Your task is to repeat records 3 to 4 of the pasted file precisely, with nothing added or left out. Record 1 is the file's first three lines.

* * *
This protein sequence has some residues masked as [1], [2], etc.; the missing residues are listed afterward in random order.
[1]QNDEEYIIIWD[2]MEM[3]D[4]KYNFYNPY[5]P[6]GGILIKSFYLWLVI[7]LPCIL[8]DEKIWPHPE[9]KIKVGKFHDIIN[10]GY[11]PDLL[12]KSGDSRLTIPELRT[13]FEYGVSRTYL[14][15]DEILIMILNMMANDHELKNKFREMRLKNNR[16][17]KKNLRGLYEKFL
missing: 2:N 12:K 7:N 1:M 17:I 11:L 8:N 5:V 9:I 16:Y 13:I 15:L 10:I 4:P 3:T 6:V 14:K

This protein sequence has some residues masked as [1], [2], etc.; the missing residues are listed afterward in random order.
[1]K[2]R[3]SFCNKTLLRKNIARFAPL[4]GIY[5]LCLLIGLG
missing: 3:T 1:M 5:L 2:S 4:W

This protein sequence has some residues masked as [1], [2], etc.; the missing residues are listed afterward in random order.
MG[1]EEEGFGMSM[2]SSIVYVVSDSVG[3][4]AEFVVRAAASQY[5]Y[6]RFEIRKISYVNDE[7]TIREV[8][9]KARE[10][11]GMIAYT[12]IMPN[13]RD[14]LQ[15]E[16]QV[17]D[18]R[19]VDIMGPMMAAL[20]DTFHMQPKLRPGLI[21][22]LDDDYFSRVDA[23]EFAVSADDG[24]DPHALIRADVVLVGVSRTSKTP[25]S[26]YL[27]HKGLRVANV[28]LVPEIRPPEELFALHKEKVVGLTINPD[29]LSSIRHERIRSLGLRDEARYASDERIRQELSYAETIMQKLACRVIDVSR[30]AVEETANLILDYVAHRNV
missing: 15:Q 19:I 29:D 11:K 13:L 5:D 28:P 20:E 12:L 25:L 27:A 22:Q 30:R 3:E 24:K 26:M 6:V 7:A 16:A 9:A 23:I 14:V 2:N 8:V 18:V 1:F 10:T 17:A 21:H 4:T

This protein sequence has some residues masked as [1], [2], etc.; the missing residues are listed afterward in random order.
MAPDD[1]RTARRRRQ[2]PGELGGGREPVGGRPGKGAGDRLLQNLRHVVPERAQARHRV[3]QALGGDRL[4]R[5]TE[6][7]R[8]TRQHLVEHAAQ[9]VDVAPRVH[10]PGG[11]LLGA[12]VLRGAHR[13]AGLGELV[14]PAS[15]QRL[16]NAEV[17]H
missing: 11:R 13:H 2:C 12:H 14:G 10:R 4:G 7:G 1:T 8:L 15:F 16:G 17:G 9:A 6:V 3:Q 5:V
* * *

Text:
This protein sequence has some residues masked as [1], [2], etc.; the missing residues are listed afterward in random order.
MG[1]EEEGFGMSM[2]SSIVYVVSDSVG[3][4]AEFVVRAAASQY[5]Y[6]RFEIRKISYVNDE[7]TIREV[8][9]KARE[10][11]GMIAYT[12]IMPN[13]RD[14]LQ[15]E[16]QV[17]D[18]R[19]VDIMGPMMAAL[20]DTFHMQPKLRPGLI[21][22]LDDDYFSRVDA[23]EFAVSADDG[24]DPHALIRADVVLVGVSRTSKTP[25]S[26]YL[27]HKGLRVANV[28]LVPEIRPPEELFALHKEKVVGLTINPD[29]LSSIRHERIRSLGLRDEARYASDERIRQELSYAETIMQKLACRVIDVSR[30]AVEETANLILDYVAHRNV
missing: 15:Q 19:I 29:D 11:K 13:L 5:D 28:P 20:E 12:L 25:L 27:A 22:Q 30:R 3:E 24:K 26:M 6:V 7:A 16:A 9:A 23:I 14:V 2:N 8:V 18:V 1:F 10:T 17:A 21:H 4:T

This protein sequence has some residues masked as [1], [2], etc.; the missing residues are listed afterward in random order.
MAPDD[1]RTARRRRQ[2]PGELGGGREPVGGRPGKGAGDRLLQNLRHVVPERAQARHRV[3]QALGGDRL[4]R[5]TE[6][7]R[8]TRQHLVEHAAQ[9]VDVAPRVH[10]PGG[11]LLGA[12]VLRGAHR[13]AGLGELV[14]PAS[15]QRL[16]NAEV[17]H
missing: 11:R 13:H 2:C 12:H 14:G 10:R 4:G 7:G 1:T 8:L 15:F 16:G 17:G 9:A 6:V 3:Q 5:V